Abstract

Ceramic membranes are increasingly gaining popularity in the field of water treatment. High quality, better operability, robustness, ability to work in harsher environments and efficient removal of organic contaminants are just some of the characteristics which are making it an interesting alternative for water treatment facilities worldwide. This paper aims to evaluate the performance of an ultrafiltration (UF) ceramic membrane pilot plant installed in an 1 MGD (million gallons per day) plant in Delhi, to adapt the process and to optimize the operational features, so that it can be suggested as an economical and technical alternative to existing UF polymeric membrane installations in Indian municipal facilities. The investigation is conceptualized with the production of potable water after filtration at a volumetric flow rate of 1.2 m3/h through an UF ceramic membrane having a pore size of 50 nm. The process parameters such as the duration of filtration, flow rate, flux, flocculant concentration, and chemicals were varied to check its adaptability and effectiveness for better performance. Lab tests, evaluation of the results and troubleshooting were used to regulate the quality aspects of the study.

INTRODUCTION

Membrane filtration is rapidly becoming one of the most popular techniques of water treatment in India and is gaining reputation as a more competent technology than its predecessors. This treatment is based on selective filtration through pores of different sizes by classifying it into four main categories: microfiltration, ultrafiltration, nanofiltration and reverse osmosis. Their utilization is based on process parameters like operating pressure, permeability and flux rates.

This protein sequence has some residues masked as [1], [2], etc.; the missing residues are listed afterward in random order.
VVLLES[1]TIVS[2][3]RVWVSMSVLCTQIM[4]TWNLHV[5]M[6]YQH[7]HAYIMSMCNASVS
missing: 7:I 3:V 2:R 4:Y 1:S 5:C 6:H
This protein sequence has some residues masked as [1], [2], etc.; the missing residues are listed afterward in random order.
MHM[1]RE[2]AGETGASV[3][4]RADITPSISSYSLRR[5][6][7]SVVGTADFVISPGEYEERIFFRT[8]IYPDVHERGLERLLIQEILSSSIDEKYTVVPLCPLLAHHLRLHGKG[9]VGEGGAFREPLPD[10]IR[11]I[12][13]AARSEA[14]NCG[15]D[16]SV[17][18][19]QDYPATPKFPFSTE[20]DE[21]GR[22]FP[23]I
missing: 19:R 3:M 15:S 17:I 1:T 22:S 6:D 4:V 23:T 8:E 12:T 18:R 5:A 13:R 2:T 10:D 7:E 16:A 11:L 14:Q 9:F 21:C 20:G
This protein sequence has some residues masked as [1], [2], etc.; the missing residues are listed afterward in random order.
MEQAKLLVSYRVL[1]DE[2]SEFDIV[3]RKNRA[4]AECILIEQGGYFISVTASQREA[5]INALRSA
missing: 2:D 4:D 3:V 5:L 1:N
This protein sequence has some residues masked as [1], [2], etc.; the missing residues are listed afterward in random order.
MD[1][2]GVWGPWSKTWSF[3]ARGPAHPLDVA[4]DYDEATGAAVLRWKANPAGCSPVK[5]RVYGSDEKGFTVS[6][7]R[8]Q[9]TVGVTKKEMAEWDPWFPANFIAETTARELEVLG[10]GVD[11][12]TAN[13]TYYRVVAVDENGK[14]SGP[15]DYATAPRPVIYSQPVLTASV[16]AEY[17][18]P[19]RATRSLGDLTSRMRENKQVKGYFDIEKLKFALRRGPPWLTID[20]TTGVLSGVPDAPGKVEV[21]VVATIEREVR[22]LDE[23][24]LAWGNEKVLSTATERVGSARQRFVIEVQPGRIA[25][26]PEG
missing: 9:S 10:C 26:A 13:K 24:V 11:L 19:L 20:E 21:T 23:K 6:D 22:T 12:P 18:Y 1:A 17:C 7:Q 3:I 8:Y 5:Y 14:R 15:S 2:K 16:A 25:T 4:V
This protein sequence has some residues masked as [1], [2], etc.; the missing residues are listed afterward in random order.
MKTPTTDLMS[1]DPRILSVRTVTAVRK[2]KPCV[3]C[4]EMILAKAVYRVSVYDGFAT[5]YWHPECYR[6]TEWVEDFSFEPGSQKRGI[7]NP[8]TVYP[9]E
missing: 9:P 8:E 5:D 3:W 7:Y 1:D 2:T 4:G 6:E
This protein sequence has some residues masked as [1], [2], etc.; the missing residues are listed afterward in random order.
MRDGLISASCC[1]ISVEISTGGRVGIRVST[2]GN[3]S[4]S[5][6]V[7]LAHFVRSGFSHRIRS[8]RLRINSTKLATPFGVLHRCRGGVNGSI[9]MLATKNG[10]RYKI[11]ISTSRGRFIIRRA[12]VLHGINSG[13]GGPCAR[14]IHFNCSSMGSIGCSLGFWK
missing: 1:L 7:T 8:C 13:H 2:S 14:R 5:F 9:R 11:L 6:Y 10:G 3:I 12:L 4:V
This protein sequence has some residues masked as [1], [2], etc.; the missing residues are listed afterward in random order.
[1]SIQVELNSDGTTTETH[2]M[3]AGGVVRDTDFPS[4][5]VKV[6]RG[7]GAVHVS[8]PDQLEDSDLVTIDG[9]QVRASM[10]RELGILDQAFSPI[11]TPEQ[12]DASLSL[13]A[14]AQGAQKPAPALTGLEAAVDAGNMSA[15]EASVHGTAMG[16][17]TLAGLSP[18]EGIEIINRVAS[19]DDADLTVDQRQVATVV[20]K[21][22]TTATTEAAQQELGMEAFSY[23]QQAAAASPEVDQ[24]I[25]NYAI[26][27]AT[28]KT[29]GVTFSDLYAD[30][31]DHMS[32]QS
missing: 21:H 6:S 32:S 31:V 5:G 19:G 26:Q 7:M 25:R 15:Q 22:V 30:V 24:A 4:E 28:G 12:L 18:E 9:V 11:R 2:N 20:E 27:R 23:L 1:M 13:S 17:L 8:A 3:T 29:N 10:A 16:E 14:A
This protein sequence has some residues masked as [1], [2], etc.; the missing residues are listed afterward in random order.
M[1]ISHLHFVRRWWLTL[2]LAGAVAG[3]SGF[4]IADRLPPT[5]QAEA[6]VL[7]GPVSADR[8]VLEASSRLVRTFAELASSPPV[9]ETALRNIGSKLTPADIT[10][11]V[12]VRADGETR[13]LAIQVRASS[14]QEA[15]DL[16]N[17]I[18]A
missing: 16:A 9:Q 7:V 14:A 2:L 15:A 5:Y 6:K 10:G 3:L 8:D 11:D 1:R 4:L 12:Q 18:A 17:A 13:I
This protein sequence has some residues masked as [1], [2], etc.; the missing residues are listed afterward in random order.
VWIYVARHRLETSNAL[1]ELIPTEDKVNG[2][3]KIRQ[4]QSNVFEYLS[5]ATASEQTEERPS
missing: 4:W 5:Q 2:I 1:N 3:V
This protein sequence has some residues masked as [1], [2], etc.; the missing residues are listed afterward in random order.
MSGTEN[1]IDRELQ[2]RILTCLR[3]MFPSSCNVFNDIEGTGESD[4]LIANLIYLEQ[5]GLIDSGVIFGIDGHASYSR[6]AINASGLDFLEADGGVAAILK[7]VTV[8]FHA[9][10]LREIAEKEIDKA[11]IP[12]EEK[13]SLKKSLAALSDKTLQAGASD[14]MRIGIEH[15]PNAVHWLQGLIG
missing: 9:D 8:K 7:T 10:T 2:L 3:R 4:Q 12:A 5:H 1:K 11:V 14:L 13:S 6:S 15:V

Ceramic membranes are a state-of-the-art technology to enter the water treatment field. Originally used in niche applications, it faces competition with polymeric membranes because of its high initial capital investment. They are made from inorganic materials like alumina, zirconia oxides, titanium, recrystallized silicon carbide and other materials. Hashim et al. (2017) and Baker (2012) found ceramic membranes to work in harsher environments as compared to polymeric membranes and that they can be treated with efficient cleaning procedures having good flux stability. Its use of a pressurized backflush and other advantages made it imperative to be used in drinking water treatment. Recent developments have also reduced the capital involved in the construction of ceramics. Further studies by Kabsch-Korbutowicz & Urbanowska (2010), Hofs et al. (2011), Meyn et al. (2011), Kenari & Barbeau (2016) helped understand the performance of ceramic membranes vs. their polymeric counterparts, and gave a broader understanding to its filtration capabilities.

Ceramic membranes perform well within a range of varying raw water quality and are effective as a barrier against microbes as described by Lerch et al. (2005), Kabsch-Korbutowicz & Urbanowska (2010) and Anderson et al. (2012). This was verified on the basis of pathogen removal with pretreatment steps of coagulation/flocculation steps prior to membrane filtration. The said process involves dosing of iron or aluminum salts to coagulate the formed flocs at certain conditions along with ensuring that the remnants of the flocs are not adsorbed on the membrane surface with the optimized backwashing procedure. Unlike conventional treatment processes with coagulation/sedimentation followed by rapid sand filtration, it is not necessary to form larger flocs because the MF/UF will also retain flocs of smaller sizes as found by Anderson et al. (2012).

OBJECTIVES OF THE STUDY